Further reading can be found in a number of texts that address various aspects of the many benefits and techniques of baby or infant massage (Auckett, 1982; Drehobl, 2000; Fan, 1999; Gordon & Adderly, 1999; Heinl, 1991; Leboyer, 1976a, 1976b; McClure, 1989; Prudence, 1984; Schneider, 1982; Tiquia, 1986; Walker, 1996).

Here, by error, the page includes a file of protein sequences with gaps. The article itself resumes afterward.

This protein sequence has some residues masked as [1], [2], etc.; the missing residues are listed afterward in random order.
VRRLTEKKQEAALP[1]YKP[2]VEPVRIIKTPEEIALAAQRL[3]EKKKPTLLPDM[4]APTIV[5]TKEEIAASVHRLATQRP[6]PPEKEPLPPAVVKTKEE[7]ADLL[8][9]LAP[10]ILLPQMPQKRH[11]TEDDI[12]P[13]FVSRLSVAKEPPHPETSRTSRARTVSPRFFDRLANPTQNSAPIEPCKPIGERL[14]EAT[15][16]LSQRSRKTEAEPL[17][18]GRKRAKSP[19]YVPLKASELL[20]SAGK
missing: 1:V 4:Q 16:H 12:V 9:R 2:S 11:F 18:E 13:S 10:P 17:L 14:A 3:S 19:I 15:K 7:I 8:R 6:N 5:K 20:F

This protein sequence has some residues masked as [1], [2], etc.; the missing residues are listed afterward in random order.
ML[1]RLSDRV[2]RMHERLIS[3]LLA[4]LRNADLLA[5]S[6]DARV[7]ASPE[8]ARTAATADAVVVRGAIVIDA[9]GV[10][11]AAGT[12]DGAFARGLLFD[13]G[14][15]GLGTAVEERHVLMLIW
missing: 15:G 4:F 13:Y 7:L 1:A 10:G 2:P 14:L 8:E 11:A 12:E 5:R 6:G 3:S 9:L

Preparations for massage of a baby or infant include attention to all of the factors listed previously (see Chapter 3), with special attention paid to creating a peaceful atmosphere (no phones or loud noises, etc.). Soothing music may be beneficial, as well as subdued lighting, appropriate room temperature (no drafts), and the use of a natural massage oil (e.g., almond, olive, or apricot). A small amount of baby powder can be used as an alternative, being careful not to pepper the baby with powder as this may create a problem if the powder is inhaled. Although massage may be given at almost any time of the day or night, it will probably be most effective when both parent and baby are relaxed and the baby is not hungry. A suitable time might be immediately following a warm bath. Parts of the baby or infant not being massaged may be covered with a light blanket or towel if necessary to maintain body temperature. Maintaining a proper body temperature is important because the baby’s entire skin surface may be exposed during massage.